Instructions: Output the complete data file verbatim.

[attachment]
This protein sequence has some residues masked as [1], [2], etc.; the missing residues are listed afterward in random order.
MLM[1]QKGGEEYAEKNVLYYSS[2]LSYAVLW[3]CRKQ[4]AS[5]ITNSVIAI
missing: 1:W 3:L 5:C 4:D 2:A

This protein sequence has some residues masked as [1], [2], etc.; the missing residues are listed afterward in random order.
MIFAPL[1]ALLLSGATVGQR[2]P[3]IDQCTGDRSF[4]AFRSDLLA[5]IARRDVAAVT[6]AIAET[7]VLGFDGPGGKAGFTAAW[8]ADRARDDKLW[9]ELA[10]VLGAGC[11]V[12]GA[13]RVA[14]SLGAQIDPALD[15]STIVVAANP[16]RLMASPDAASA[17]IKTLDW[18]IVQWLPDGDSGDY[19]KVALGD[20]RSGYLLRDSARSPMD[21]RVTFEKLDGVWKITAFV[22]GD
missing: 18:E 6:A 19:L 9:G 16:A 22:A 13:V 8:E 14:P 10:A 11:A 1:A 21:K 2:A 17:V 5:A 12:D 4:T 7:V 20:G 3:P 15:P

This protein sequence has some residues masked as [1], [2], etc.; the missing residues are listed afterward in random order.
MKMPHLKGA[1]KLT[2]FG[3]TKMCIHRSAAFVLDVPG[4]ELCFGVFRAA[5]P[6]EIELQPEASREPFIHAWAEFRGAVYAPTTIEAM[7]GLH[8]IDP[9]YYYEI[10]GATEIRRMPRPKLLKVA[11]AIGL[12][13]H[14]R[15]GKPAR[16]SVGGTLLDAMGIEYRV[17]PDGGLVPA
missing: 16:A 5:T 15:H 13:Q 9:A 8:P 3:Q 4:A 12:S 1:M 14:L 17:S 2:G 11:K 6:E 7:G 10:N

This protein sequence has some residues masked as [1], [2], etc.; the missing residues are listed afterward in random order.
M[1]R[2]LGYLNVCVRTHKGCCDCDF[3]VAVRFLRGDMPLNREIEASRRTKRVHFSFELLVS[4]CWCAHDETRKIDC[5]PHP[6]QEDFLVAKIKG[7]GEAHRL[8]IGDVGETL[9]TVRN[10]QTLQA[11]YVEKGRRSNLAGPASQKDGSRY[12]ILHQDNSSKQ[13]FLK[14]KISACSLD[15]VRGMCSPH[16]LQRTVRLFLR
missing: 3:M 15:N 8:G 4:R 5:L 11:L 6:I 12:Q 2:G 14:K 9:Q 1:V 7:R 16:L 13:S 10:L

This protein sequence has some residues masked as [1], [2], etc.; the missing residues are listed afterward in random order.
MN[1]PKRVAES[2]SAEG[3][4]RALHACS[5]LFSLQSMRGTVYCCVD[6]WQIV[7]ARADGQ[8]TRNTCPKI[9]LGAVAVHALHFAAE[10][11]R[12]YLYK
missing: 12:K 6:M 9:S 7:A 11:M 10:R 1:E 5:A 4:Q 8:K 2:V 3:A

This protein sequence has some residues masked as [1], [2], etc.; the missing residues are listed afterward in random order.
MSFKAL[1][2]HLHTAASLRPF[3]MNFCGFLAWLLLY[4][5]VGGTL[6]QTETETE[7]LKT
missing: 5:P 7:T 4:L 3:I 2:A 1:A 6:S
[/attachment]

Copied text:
This protein sequence has some residues masked as [1], [2], etc.; the missing residues are listed afterward in random order.
MLM[1]QKGGEEYAEKNVLYYSS[2]LSYAVLW[3]CRKQ[4]AS[5]ITNSVIAI
missing: 1:W 3:L 5:C 4:D 2:A

This protein sequence has some residues masked as [1], [2], etc.; the missing residues are listed afterward in random order.
MIFAPL[1]ALLLSGATVGQR[2]P[3]IDQCTGDRSF[4]AFRSDLLA[5]IARRDVAAVT[6]AIAET[7]VLGFDGPGGKAGFTAAW[8]ADRARDDKLW[9]ELA[10]VLGAGC[11]V[12]GA[13]RVA[14]SLGAQIDPALD[15]STIVVAANP[16]RLMASPDAASA[17]IKTLDW[18]IVQWLPDGDSGDY[19]KVALGD[20]RSGYLLRDSARSPMD[21]RVTFEKLDGVWKITAFV[22]GD
missing: 18:E 6:A 19:L 9:G 16:A 22:A 13:V 8:E 14:P 10:A 11:A 1:A 21:K 2:A 17:V 5:A 12:D 4:T 7:V 20:G 3:P 15:P

This protein sequence has some residues masked as [1], [2], etc.; the missing residues are listed afterward in random order.
MKMPHLKGA[1]KLT[2]FG[3]TKMCIHRSAAFVLDVPG[4]ELCFGVFRAA[5]P[6]EIELQPEASREPFIHAWAEFRGAVYAPTTIEAM[7]GLH[8]IDP[9]YYYEI[10]GATEIRRMPRPKLLKVA[11]AIGL[12][13]H[14]R[15]GKPAR[16]SVGGTLLDAMGIEYRV[17]PDGGLVPA
missing: 16:A 5:T 15:H 13:Q 9:A 8:P 3:Q 4:A 12:S 1:M 14:L 17:S 2:G 11:K 6:E 7:G 10:N

This protein sequence has some residues masked as [1], [2], etc.; the missing residues are listed afterward in random order.
M[1]R[2]LGYLNVCVRTHKGCCDCDF[3]VAVRFLRGDMPLNREIEASRRTKRVHFSFELLVS[4]CWCAHDETRKIDC[5]PHP[6]QEDFLVAKIKG[7]GEAHRL[8]IGDVGETL[9]TVRN[10]QTLQA[11]YVEKGRRSNLAGPASQKDGSRY[12]ILHQDNSSKQ[13]FLK[14]KISACSLD[15]VRGMCSPH[16]LQRTVRLFLR
missing: 3:M 15:N 8:G 4:R 5:L 11:L 6:I 12:Q 2:G 14:K 9:Q 1:V 7:R 16:L 13:S 10:L

This protein sequence has some residues masked as [1], [2], etc.; the missing residues are listed afterward in random order.
MN[1]PKRVAES[2]SAEG[3][4]RALHACS[5]LFSLQSMRGTVYCCVD[6]WQIV[7]ARADGQ[8]TRNTCPKI[9]LGAVAVHALHFAAE[10][11]R[12]YLYK
missing: 12:K 6:M 9:S 7:A 11:M 10:R 1:E 5:A 4:Q 8:K 2:V 3:A

This protein sequence has some residues masked as [1], [2], etc.; the missing residues are listed afterward in random order.
MSFKAL[1][2]HLHTAASLRPF[3]MNFCGFLAWLLLY[4][5]VGGTL[6]QTETETE[7]LKT
missing: 5:P 7:T 4:L 3:I 2:A 1:A 6:S